Chrysotherapy has become a cornerstone in the treatment program of patients with rheumatoid arthritis. Unfortunately, approximately one third of these individuals will experience an adverse drug reaction at some time. Cutaneous manifestations are most commonly recognized and do not necessarily preclude reinstitution of gold after their resolution. Other complications involving the hematopoietic and renal systems are less frequent but may be severe. Recently, investigators have described serious toxic reactions involving the liver and lungs. The pathophysiologic mechanism of these untoward effects appears to be immunologic, although there are conflicting data. Treatment is primarily supportive, and the role of corticosteroids and chelating agents remains controversial. Emphasis should be placed primarily on early detection of adverse reactions through patient education and careful monitoring of blood and urine values.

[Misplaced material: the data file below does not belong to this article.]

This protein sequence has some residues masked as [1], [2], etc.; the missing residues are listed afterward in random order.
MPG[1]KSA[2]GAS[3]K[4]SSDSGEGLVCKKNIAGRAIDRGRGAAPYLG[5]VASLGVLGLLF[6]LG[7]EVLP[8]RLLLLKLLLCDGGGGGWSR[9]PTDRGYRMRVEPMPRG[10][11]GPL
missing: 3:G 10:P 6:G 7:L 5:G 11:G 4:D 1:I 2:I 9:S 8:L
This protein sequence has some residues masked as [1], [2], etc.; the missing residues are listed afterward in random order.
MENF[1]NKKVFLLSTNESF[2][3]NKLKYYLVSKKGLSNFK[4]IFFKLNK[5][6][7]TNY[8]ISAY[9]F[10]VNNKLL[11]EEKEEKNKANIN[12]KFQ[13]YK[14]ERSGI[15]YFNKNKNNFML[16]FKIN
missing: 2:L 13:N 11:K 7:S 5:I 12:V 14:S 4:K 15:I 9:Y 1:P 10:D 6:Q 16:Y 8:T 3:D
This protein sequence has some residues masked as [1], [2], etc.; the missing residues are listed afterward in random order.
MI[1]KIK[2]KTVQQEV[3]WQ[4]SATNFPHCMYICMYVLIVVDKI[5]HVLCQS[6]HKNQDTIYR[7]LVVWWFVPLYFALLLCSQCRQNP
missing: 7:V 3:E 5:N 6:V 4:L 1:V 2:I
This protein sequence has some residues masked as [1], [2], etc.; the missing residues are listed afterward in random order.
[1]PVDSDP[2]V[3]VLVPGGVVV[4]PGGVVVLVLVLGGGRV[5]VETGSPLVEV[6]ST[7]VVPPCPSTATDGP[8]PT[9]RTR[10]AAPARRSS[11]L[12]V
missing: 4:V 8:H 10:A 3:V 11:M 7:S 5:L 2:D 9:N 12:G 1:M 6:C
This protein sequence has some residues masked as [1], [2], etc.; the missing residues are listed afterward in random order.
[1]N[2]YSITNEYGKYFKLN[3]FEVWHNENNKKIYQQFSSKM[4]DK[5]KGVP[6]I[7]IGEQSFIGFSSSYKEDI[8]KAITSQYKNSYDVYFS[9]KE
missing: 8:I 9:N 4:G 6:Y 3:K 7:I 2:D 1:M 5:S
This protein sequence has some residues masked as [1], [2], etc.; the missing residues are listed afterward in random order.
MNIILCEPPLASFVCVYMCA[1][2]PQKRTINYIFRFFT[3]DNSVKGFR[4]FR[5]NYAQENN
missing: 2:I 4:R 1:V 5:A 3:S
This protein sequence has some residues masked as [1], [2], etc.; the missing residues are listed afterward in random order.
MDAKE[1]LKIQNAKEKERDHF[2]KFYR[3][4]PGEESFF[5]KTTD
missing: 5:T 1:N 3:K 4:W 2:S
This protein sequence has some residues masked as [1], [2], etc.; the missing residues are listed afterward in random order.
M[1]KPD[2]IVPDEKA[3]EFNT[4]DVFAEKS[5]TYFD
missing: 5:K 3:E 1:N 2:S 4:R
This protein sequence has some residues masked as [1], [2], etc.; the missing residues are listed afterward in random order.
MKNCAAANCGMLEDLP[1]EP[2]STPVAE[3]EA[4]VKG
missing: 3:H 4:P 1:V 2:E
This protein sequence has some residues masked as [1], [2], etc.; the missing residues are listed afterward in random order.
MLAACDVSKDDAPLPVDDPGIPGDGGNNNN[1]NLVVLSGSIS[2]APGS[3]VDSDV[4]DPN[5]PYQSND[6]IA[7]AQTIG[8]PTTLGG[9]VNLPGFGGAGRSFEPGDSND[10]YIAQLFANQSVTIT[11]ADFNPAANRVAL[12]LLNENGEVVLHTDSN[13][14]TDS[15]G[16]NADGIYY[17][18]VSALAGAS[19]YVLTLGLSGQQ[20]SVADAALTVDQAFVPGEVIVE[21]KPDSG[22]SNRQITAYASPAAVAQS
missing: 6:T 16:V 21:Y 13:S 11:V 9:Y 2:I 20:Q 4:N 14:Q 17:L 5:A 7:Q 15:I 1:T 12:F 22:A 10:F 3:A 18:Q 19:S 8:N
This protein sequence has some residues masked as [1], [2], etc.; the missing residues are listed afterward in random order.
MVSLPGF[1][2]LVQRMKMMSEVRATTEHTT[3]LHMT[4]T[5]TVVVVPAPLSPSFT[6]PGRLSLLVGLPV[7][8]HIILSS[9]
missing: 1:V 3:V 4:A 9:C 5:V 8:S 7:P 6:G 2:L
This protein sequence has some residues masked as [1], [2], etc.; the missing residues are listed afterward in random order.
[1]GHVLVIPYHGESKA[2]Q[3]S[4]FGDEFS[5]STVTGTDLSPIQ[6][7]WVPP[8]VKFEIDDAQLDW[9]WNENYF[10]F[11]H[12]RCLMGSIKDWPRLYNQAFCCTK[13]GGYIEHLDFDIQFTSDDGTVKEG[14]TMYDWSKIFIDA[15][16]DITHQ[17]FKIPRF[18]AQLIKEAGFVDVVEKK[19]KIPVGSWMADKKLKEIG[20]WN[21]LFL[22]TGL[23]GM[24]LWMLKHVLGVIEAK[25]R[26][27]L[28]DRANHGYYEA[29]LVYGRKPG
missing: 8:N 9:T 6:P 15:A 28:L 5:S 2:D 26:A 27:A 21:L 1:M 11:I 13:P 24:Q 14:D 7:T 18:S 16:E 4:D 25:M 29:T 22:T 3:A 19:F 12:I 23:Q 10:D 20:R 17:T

(Arch Intern Med 139:343-346, 1979)
Gibbons RB. Complications of Chrysotherapy: A Review of Recent Studies. Arch Intern Med. 1979;139(3):343–346. doi:10.1001/archinte.1979.03630400059022
Customize your JAMA Network experience by selecting one or more topics from the list below.
Create a personal account or sign in to: